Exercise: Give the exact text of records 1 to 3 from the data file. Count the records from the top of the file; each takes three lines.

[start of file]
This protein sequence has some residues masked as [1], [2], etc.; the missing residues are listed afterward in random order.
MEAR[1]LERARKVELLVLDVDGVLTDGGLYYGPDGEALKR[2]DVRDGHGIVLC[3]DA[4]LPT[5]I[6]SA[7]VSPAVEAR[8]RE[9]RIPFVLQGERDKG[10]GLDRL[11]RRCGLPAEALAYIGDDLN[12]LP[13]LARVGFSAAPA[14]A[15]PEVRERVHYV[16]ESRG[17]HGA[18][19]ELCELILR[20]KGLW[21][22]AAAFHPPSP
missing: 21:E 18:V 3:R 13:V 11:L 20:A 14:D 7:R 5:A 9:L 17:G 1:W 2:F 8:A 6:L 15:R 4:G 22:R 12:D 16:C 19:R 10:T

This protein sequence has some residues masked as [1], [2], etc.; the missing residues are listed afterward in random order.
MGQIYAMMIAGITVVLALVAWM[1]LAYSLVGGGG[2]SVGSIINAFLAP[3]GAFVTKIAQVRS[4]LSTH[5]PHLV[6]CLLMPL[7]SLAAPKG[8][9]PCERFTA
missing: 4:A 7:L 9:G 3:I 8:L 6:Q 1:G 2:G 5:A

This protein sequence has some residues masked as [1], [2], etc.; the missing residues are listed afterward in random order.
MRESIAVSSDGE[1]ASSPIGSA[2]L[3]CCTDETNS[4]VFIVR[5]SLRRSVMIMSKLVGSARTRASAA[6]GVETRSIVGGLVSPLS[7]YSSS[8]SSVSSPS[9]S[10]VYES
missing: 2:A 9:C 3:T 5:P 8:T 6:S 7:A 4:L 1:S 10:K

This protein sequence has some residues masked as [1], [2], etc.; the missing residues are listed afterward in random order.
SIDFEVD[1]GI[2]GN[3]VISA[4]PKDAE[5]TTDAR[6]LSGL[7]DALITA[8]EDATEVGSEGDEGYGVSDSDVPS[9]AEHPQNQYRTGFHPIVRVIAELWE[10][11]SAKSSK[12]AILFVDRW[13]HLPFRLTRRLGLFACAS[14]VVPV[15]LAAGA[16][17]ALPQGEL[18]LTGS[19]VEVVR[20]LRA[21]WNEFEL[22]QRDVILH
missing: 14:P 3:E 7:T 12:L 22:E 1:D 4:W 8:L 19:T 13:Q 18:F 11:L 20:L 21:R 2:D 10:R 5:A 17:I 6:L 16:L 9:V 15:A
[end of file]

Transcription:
This protein sequence has some residues masked as [1], [2], etc.; the missing residues are listed afterward in random order.
MEAR[1]LERARKVELLVLDVDGVLTDGGLYYGPDGEALKR[2]DVRDGHGIVLC[3]DA[4]LPT[5]I[6]SA[7]VSPAVEAR[8]RE[9]RIPFVLQGERDKG[10]GLDRL[11]RRCGLPAEALAYIGDDLN[12]LP[13]LARVGFSAAPA[14]A[15]PEVRERVHYV[16]ESRG[17]HGA[18][19]ELCELILR[20]KGLW[21][22]AAAFHPPSP
missing: 21:E 18:V 3:R 13:V 11:L 20:A 14:D 7:R 5:A 9:L 17:G 1:W 2:F 8:A 6:L 15:R 4:G 22:R 12:D 16:C 19:R 10:T

This protein sequence has some residues masked as [1], [2], etc.; the missing residues are listed afterward in random order.
MGQIYAMMIAGITVVLALVAWM[1]LAYSLVGGGG[2]SVGSIINAFLAP[3]GAFVTKIAQVRS[4]LSTH[5]PHLV[6]CLLMPL[7]SLAAPKG[8][9]PCERFTA
missing: 4:A 7:L 9:G 3:I 8:L 6:Q 1:G 2:G 5:A

This protein sequence has some residues masked as [1], [2], etc.; the missing residues are listed afterward in random order.
MRESIAVSSDGE[1]ASSPIGSA[2]L[3]CCTDETNS[4]VFIVR[5]SLRRSVMIMSKLVGSARTRASAA[6]GVETRSIVGGLVSPLS[7]YSSS[8]SSVSSPS[9]S[10]VYES
missing: 2:A 9:C 3:T 5:P 8:T 6:S 7:A 4:L 1:S 10:K